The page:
Dr Kelly Bower1, Dr Michele Verdonck2, Dr Anita Hamilton2, Dr Gavin Williams1,3, Dr Ross Clark2
1University Of Melbourne, Parkville, Australia, 2University of the Sunshine Coast, Sippy Downs, Australia, 3Epworth HealthCare, Richmond, Australia
To investigate factors influencing technology use by occupational therapists and physiotherapists working in neurorehabilitation.
A qualitative focus group study was undertaken in urban and regional locations in Australia and Singapore. Three 60-minute focus groups were conducted via videoconferencing. Each group comprised three purposively selected physiotherapists and three occupational therapists (n = 18) working across different neurorehabilitation settings. Participants were asked to discuss: technology used in their workplace for physical assessment and treatment, barriers and motivators to use, and future desires. Transcripts were analysed independently by two researchers using an inductive approach to generate codes and themes and confirmed by a third researcher.
Data analysis resulted in the identification of five major themes: 1) value, 2) complexity, 3) access, 4) user attributes; and 5) organisational factors. The findings highlighted the need for technology to be reliable, accessible, effective and able to be used without direct supervision. Barriers to technology included complexity, convenience and cost. Technology use was influenced by the client and therapist attributes and organisation factors such as resourcing and institutional culture.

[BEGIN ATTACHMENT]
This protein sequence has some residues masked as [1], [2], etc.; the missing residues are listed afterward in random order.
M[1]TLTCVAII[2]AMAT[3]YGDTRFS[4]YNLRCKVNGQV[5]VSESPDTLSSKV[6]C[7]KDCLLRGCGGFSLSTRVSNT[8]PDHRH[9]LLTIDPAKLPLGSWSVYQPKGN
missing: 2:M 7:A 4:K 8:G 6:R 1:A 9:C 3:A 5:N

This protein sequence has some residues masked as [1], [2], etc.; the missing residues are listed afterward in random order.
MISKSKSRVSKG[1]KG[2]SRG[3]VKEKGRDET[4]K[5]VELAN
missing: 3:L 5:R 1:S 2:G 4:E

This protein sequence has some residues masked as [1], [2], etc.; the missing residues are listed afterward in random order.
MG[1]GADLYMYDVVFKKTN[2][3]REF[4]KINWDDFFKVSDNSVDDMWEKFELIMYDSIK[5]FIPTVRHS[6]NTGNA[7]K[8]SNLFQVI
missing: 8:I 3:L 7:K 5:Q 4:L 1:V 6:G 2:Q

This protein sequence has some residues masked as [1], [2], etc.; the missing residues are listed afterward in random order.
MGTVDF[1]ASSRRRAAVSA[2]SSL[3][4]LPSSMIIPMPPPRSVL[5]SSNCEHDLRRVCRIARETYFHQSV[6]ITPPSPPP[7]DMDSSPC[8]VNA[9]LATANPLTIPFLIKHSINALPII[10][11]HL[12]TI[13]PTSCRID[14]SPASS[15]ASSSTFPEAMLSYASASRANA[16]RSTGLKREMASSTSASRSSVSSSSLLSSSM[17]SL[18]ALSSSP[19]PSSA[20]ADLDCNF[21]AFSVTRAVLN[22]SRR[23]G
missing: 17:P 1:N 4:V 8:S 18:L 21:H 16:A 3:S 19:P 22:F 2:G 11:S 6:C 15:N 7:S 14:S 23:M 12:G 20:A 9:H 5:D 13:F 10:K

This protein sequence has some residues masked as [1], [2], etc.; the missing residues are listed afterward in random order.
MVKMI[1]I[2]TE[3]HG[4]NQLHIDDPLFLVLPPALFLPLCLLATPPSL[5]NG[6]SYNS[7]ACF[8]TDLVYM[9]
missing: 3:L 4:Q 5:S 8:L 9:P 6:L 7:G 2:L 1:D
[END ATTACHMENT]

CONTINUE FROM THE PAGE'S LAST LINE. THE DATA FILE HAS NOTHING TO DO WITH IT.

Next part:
Significance of the findings to allied health:
The themes identified multiple and interlinking factors influencing clinicians’ use of technology in neurorehabilitation settings. While value was the key driver of technology use, this needed to take into consideration the characteristics of the technology, individual users and organisational context. These findings have implications for successful technology implementation and future development.
Dr Kelly Bower is a physiotherapy clinician, researcher and lecturer. She completed her PhD at the University of Melbourne in 2016. She has extensive clinical experience, primarily working in neurorehabilitation at the Royal Melbourne Hospital. Her research has mainly focused on the use of technologies for physical assessment and treatment following stroke. Kelly is currently working in the Physiotherapy Department at the University of Melbourne.